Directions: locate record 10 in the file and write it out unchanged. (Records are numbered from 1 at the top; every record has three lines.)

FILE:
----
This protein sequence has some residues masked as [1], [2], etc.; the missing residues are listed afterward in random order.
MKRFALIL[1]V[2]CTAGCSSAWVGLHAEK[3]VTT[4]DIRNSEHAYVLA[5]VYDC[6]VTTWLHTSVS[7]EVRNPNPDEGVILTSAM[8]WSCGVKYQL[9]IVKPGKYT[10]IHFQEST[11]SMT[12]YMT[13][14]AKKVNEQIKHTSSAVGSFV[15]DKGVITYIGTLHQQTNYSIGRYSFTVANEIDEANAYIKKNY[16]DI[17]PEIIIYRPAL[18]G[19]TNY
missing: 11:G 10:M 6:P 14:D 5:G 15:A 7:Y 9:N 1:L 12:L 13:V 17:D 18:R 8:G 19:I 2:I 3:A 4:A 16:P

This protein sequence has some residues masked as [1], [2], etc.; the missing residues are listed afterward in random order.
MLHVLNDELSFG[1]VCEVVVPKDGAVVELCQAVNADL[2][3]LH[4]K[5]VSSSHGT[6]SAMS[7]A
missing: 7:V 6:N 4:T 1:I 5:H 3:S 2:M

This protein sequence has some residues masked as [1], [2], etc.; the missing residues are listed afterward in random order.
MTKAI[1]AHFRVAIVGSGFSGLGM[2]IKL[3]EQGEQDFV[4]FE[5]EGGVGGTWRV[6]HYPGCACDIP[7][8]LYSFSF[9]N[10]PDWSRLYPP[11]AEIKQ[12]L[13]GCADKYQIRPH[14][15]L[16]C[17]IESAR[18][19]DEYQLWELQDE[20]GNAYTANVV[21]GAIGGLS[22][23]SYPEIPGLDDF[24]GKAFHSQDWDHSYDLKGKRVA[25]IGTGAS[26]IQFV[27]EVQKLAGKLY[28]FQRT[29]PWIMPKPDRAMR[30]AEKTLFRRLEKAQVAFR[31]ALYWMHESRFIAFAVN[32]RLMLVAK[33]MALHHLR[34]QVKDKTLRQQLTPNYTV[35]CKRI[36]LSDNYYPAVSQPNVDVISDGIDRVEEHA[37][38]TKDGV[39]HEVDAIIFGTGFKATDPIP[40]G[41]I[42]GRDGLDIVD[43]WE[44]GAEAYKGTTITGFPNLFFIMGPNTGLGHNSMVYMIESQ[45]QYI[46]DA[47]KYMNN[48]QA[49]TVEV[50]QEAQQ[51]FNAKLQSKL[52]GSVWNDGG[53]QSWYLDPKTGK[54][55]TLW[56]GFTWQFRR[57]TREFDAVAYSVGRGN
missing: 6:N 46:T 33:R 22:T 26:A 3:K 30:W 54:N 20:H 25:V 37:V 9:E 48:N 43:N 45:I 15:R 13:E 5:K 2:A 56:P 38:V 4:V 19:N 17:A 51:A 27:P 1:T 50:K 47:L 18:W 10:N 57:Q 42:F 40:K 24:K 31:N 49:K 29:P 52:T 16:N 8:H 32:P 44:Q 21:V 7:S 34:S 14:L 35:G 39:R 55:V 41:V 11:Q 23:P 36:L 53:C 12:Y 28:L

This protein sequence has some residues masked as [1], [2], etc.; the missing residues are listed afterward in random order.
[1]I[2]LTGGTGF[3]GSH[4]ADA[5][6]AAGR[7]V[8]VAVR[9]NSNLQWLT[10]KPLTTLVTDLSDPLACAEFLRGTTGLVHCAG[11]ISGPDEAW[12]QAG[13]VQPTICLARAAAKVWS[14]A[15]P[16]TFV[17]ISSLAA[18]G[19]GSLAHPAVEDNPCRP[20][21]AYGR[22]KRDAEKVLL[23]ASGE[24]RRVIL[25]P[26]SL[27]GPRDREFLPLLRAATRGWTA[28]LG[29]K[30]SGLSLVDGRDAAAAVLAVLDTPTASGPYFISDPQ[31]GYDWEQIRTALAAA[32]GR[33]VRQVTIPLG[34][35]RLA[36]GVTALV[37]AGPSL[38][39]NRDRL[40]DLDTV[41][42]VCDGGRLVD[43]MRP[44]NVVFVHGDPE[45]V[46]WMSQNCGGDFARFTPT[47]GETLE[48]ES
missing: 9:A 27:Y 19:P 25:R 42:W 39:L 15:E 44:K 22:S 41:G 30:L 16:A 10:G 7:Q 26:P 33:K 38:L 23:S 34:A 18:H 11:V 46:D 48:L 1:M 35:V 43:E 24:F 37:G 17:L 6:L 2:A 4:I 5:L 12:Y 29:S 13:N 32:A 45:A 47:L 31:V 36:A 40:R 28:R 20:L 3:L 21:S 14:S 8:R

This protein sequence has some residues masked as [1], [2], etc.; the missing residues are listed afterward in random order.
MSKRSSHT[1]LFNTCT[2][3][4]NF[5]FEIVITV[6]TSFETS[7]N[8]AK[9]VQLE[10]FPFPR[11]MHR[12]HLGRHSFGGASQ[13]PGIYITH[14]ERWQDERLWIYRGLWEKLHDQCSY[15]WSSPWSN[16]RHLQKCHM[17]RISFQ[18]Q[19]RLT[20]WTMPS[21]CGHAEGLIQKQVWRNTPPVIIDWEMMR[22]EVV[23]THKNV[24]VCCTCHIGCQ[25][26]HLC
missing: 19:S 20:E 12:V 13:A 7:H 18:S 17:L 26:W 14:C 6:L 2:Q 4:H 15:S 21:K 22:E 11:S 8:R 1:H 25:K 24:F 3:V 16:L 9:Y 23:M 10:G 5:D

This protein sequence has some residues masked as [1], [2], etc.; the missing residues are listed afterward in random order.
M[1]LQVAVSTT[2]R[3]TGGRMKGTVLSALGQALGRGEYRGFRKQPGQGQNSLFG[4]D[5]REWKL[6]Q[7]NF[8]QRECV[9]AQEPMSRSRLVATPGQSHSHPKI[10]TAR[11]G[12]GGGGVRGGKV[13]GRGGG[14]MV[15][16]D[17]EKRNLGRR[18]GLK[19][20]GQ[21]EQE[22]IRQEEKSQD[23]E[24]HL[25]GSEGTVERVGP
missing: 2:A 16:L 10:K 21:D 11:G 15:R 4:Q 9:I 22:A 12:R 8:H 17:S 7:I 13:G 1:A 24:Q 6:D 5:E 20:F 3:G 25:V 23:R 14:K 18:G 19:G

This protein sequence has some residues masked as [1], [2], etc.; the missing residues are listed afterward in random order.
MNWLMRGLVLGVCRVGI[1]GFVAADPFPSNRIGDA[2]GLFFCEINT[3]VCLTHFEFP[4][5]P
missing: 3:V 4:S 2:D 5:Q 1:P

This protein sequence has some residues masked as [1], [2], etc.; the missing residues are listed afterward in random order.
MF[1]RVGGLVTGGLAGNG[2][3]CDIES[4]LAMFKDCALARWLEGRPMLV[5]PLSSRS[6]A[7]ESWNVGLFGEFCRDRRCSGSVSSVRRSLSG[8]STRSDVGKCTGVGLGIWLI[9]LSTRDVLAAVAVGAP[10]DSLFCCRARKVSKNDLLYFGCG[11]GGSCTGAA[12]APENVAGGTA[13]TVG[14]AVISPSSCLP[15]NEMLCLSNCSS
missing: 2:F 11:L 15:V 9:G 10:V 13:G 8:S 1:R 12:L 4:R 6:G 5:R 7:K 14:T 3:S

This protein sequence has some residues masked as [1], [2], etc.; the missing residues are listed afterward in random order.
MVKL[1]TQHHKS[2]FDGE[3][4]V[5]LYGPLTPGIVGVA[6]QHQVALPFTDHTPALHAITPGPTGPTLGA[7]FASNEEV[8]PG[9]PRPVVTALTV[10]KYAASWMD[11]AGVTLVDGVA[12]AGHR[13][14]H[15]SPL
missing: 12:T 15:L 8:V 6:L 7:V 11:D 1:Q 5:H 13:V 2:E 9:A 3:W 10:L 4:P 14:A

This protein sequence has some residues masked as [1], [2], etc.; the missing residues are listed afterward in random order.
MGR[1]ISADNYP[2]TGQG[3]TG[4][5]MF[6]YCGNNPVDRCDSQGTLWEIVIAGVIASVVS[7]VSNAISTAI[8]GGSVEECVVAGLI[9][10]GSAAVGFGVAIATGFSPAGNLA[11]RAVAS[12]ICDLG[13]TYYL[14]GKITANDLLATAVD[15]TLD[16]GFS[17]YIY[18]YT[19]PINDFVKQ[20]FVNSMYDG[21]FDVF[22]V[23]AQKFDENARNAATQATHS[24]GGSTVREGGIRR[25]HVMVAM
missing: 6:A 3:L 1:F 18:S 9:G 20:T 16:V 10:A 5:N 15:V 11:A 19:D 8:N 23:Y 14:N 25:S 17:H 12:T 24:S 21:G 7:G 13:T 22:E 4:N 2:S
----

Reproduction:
This protein sequence has some residues masked as [1], [2], etc.; the missing residues are listed afterward in random order.
MGR[1]ISADNYP[2]TGQG[3]TG[4][5]MF[6]YCGNNPVDRCDSQGTLWEIVIAGVIASVVS[7]VSNAISTAI[8]GGSVEECVVAGLI[9][10]GSAAVGFGVAIATGFSPAGNLA[11]RAVAS[12]ICDLG[13]TYYL[14]GKITANDLLATAVD[15]TLD[16]GFS[17]YIY[18]YT[19]PINDFVKQ[20]FVNSMYDG[21]FDVF[22]V[23]AQKFDENARNAATQATHS[24]GGSTVREGGIRR[25]HVMVAM
missing: 6:A 3:L 1:F 18:S 9:G 20:T 16:V 10:A 5:N 15:V 11:A 19:D 8:N 23:Y 14:N 25:S 17:H 12:T 24:S 21:G 7:G 13:T 22:E 4:N 2:S